After lunch we took the included excursion to the Red Pagoda (Shibaozhai Pagoda) – an interesting and old building built into the cliff face.

The walk to and from the Pagoda was lined with locals selling all sorts of stuff and of course we just had to buy yet more souvenirs including a Chinese dressing gown, table runner, fans etc!

After our little adventure off the boat, we headed for a cheeky cocktail in the bar, which has panoramic views. I tried the cocktail of the day – “The Red Pagoda” whilst looking out at the real thing.

Saturday evening arrived and the whole ship was dressed to impress as it was the Captain’s Welcome Dinner. Our group looked fabulous, everyone had made such an effort. Keith even wore a blazer 😍

We enjoyed glasses of fizz whilst the Ship’s Director introduced the senior crew and captain; before a good ol cheesy boogie to Shake my Tail feather etc. Then it was time for dinner.

After dinner there was a staff cabaret show, which despite not being to our taste so much, everyone else found entertaining. Nonetheless the evening was great fun and I was adoring my first taste of cruising!


Our cruise continued today through some absolutely sensational scenery, The Three Gorges. The most dramatic gorge was first – the Qutang Gorge. At this point the mountains on each side of the river were steep and imposing- one spot is so scenic it’s made it onto the 10 Yuan note.

The ships director gave interesting commentary throughout this stretch and Keith and I sipped on cocktails. I was in heaven! It didn’t matter that the weather wasn’t great, it almost made it more dramatic. I really really loved this journey!

The following two pictures are probably my favourite- the sense of scale is truly incredible! (The cruise liner behind us was of similar size to the one we were on)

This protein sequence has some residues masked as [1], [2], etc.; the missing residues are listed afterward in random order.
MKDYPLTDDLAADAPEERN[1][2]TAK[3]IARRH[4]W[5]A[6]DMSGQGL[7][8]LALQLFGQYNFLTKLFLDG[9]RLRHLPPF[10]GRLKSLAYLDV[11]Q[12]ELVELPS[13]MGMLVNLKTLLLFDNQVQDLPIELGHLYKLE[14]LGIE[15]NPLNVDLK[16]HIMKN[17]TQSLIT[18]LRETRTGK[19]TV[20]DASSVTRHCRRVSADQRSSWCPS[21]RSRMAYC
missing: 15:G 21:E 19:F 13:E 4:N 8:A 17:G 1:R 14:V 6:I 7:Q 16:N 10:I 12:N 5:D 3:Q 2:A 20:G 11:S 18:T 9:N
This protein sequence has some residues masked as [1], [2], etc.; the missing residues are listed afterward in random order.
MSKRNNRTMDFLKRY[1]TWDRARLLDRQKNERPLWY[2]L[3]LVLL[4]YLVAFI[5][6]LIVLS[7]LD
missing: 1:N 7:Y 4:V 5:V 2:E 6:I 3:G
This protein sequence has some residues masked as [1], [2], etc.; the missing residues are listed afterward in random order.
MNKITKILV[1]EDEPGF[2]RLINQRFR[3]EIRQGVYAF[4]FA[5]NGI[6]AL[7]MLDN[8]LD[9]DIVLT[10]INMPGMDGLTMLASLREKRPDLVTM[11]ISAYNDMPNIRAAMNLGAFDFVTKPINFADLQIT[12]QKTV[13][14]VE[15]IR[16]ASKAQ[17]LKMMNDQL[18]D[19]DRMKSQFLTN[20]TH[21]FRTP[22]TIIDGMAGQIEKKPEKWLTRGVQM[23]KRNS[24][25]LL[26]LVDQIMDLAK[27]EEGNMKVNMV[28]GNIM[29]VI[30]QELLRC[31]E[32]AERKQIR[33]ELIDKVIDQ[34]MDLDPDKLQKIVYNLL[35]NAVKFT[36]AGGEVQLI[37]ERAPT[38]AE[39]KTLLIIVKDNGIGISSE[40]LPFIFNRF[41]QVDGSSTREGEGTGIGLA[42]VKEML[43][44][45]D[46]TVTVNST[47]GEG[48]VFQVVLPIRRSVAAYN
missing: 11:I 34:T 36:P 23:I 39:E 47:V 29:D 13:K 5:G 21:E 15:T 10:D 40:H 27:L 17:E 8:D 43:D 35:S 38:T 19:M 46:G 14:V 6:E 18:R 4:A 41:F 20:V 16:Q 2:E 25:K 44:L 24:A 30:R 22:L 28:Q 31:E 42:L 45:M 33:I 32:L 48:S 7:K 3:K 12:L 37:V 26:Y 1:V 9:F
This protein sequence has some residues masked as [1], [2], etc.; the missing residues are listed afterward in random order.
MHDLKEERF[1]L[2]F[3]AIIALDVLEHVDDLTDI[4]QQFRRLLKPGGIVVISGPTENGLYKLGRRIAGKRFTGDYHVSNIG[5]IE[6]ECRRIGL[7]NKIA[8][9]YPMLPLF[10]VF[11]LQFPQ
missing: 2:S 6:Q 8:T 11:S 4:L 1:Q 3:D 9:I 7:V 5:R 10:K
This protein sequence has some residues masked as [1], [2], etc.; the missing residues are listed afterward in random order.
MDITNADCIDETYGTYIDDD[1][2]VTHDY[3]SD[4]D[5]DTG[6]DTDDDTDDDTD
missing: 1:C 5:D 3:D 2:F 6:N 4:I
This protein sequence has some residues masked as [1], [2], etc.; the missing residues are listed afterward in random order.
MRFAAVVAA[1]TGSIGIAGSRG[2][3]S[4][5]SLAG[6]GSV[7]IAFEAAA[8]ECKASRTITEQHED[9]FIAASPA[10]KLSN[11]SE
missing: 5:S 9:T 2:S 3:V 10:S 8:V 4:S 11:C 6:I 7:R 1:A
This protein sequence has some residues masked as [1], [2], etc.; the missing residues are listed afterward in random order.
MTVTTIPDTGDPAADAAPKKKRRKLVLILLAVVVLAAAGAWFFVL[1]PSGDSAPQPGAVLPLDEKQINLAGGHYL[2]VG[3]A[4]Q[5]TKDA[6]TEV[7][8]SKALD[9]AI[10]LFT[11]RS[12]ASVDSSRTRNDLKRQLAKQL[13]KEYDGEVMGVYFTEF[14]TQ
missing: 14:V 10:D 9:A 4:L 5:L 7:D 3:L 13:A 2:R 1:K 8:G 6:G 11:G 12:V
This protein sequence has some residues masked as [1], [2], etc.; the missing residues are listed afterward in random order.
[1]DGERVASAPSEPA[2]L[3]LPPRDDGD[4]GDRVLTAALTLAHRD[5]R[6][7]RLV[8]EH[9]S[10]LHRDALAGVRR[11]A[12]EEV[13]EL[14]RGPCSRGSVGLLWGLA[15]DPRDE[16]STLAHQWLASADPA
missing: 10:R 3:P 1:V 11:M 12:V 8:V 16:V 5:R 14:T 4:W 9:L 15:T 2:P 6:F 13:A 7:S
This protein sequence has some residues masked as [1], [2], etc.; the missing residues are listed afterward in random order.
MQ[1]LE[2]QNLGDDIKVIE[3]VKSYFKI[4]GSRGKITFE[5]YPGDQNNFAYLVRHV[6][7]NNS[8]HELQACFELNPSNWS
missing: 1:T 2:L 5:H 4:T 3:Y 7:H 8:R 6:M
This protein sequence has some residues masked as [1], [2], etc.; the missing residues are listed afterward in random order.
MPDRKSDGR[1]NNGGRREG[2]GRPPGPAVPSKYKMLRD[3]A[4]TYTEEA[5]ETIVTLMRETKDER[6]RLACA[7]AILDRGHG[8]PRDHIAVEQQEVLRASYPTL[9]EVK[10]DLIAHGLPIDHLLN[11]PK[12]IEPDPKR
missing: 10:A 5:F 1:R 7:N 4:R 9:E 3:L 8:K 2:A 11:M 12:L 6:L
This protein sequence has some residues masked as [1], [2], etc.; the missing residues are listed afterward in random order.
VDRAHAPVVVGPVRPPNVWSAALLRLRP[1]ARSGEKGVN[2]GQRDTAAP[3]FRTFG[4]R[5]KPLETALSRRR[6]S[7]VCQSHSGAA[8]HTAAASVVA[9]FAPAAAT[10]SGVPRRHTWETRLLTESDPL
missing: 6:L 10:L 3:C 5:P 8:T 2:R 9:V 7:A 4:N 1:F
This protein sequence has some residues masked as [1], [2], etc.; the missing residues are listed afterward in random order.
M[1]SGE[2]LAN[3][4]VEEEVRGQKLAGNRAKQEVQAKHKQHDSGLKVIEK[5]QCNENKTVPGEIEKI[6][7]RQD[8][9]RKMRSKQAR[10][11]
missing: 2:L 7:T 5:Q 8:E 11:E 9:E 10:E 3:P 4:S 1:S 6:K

The above picture shows a very small farm house which is the only occupied house now on this section of the river. There are no roads, no electricity and no running water but 4 families still live there.

After lunch Keith and some of our group were given a private tour of the Bridge which Mary our tour manager had organised. I didn’t go as I was reading on our balcony. Keith however loved it and came back full of admiration that actually the boat wasn’t being driven by a computer like most ocean liners; in fact three men worked side by side for 4 hours at a time in total silence, driving the boat manually using a small wheel. He also couldn’t believe that our boat, which holds 340 passengers can float in just 6ft of water!

We passed through the Wu Gorge where we then transferred onto smaller boasts to take us down one of the narrow tributaries, the Goddess Stream.

I don’t even really know how to describe this- even the pictures don’t really do it justice. It was simply breathtaking.

The height of the cliffs either side of the narrow stretch of water was just incredible. Let’s not forget that the water level has also been raised in the last 20 years so before that the gorges would have been even higher!